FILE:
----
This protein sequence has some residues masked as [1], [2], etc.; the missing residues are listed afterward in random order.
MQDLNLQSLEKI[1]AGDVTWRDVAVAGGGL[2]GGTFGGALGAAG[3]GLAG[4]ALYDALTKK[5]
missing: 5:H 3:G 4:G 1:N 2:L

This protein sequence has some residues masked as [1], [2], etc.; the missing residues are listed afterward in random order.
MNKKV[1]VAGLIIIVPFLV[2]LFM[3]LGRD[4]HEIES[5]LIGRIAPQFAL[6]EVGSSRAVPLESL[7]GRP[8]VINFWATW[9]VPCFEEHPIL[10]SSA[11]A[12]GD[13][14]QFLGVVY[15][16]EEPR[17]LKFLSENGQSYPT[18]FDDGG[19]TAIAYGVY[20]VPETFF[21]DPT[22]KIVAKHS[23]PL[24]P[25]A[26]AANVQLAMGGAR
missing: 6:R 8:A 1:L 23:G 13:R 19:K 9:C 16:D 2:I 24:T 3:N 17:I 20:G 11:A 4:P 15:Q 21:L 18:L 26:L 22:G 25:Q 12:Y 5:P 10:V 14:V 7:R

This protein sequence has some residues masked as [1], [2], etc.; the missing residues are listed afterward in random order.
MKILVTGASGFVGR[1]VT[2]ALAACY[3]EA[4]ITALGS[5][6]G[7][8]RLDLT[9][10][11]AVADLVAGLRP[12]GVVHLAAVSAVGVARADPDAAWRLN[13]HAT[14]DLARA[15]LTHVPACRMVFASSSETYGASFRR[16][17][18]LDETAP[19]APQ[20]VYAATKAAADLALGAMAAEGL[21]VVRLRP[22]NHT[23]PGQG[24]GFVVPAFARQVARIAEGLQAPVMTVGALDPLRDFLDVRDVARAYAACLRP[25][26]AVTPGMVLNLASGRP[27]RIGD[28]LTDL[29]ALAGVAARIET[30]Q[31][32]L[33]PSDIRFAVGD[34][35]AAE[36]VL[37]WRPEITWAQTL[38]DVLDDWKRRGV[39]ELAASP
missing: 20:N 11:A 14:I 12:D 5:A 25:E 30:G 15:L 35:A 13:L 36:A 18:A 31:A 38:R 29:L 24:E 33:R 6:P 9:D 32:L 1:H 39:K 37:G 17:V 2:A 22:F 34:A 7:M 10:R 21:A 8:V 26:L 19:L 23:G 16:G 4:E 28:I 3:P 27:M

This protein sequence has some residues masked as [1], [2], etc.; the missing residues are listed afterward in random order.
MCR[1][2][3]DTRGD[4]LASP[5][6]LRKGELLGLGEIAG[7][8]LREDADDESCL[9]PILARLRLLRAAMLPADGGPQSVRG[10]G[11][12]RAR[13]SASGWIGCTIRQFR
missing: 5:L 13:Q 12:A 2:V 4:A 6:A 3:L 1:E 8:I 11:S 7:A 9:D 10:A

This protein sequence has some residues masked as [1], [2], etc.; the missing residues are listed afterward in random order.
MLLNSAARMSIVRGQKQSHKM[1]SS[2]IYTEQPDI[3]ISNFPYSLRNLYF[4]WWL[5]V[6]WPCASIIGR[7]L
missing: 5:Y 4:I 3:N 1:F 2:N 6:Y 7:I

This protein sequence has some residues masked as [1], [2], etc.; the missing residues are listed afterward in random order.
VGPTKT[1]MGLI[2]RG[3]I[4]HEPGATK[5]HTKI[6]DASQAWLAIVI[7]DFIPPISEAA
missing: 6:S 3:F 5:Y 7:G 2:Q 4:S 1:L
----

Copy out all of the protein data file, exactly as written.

This protein sequence has some residues masked as [1], [2], etc.; the missing residues are listed afterward in random order.
MQDLNLQSLEKI[1]AGDVTWRDVAVAGGGL[2]GGTFGGALGAAG[3]GLAG[4]ALYDALTKK[5]
missing: 5:H 3:G 4:G 1:N 2:L

This protein sequence has some residues masked as [1], [2], etc.; the missing residues are listed afterward in random order.
MNKKV[1]VAGLIIIVPFLV[2]LFM[3]LGRD[4]HEIES[5]LIGRIAPQFAL[6]EVGSSRAVPLESL[7]GRP[8]VINFWATW[9]VPCFEEHPIL[10]SSA[11]A[12]GD[13][14]QFLGVVY[15][16]EEPR[17]LKFLSENGQSYPT[18]FDDGG[19]TAIAYGVY[20]VPETFF[21]DPT[22]KIVAKHS[23]PL[24]P[25]A[26]AANVQLAMGGAR
missing: 6:R 8:A 1:L 23:G 13:R 19:K 9:C 16:D 2:I 24:T 3:N 17:I 20:G 11:A 4:P 15:Q 21:L 18:L 26:L 22:G 25:Q 12:Y 5:P 10:V 14:V 7:R

This protein sequence has some residues masked as [1], [2], etc.; the missing residues are listed afterward in random order.
MKILVTGASGFVGR[1]VT[2]ALAACY[3]EA[4]ITALGS[5][6]G[7][8]RLDLT[9][10][11]AVADLVAGLRP[12]GVVHLAAVSAVGVARADPDAAWRLN[13]HAT[14]DLARA[15]LTHVPACRMVFASSSETYGASFRR[16][17][18]LDETAP[19]APQ[20]VYAATKAAADLALGAMAAEGL[21]VVRLRP[22]NHT[23]PGQG[24]GFVVPAFARQVARIAEGLQAPVMTVGALDPLRDFLDVRDVARAYAACLRP[25][26]AVTPGMVLNLASGRP[27]RIGD[28]LTDL[29]ALAGVAARIET[30]Q[31][32]L[33]PSDIRFAVGD[34][35]AAE[36]VL[37]WRPEITWAQTL[38]DVLDDWKRRGV[39]ELAASP
missing: 20:N 11:A 14:I 12:D 5:A 25:E 30:G 15:L 35:A 13:L 36:A 18:A 31:A 38:R 29:L 24:E 33:R 6:P 9:D 32:L 1:H 39:K 37:G 17:V 2:A 22:F 34:A 7:M 10:R 21:A 8:V 26:L 19:L 23:G 16:G 4:E 28:I 3:P 27:M

This protein sequence has some residues masked as [1], [2], etc.; the missing residues are listed afterward in random order.
MCR[1][2][3]DTRGD[4]LASP[5][6]LRKGELLGLGEIAG[7][8]LREDADDESCL[9]PILARLRLLRAAMLPADGGPQSVRG[10]G[11][12]RAR[13]SASGWIGCTIRQFR
missing: 5:L 13:Q 12:A 2:V 4:A 6:A 3:L 1:E 8:I 11:S 7:A 9:D 10:A

This protein sequence has some residues masked as [1], [2], etc.; the missing residues are listed afterward in random order.
MLLNSAARMSIVRGQKQSHKM[1]SS[2]IYTEQPDI[3]ISNFPYSLRNLYF[4]WWL[5]V[6]WPCASIIGR[7]L
missing: 5:Y 4:I 3:N 1:F 2:N 6:Y 7:I

This protein sequence has some residues masked as [1], [2], etc.; the missing residues are listed afterward in random order.
VGPTKT[1]MGLI[2]RG[3]I[4]HEPGATK[5]HTKI[6]DASQAWLAIVI[7]DFIPPISEAA
missing: 6:S 3:F 5:Y 7:G 2:Q 4:S 1:L